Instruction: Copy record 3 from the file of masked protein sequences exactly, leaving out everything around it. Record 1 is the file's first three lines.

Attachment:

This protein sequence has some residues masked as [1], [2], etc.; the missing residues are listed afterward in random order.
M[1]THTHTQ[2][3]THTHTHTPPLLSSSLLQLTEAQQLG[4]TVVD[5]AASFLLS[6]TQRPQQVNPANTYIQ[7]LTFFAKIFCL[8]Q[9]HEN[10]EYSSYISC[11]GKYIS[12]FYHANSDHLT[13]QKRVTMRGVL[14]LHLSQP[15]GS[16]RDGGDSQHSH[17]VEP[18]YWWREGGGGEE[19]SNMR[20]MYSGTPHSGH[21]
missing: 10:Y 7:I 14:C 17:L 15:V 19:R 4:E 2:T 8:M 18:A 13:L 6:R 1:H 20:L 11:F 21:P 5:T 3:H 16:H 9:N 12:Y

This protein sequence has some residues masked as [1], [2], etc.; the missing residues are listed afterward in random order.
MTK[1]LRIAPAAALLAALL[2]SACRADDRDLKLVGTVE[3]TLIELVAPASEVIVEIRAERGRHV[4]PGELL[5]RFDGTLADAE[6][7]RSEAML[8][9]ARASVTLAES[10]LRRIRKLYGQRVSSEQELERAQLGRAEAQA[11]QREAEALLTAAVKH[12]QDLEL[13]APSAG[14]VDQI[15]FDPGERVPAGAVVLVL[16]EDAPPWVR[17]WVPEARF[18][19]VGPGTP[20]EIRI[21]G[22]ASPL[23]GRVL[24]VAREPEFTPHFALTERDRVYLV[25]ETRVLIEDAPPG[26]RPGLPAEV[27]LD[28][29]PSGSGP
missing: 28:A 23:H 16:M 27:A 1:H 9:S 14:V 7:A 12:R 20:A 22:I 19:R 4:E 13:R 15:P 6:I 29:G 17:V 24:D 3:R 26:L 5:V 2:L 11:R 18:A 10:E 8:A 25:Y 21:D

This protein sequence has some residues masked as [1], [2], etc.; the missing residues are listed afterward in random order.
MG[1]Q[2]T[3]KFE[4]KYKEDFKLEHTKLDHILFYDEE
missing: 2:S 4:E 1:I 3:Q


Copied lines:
This protein sequence has some residues masked as [1], [2], etc.; the missing residues are listed afterward in random order.
MG[1]Q[2]T[3]KFE[4]KYKEDFKLEHTKLDHILFYDEE
missing: 2:S 4:E 1:I 3:Q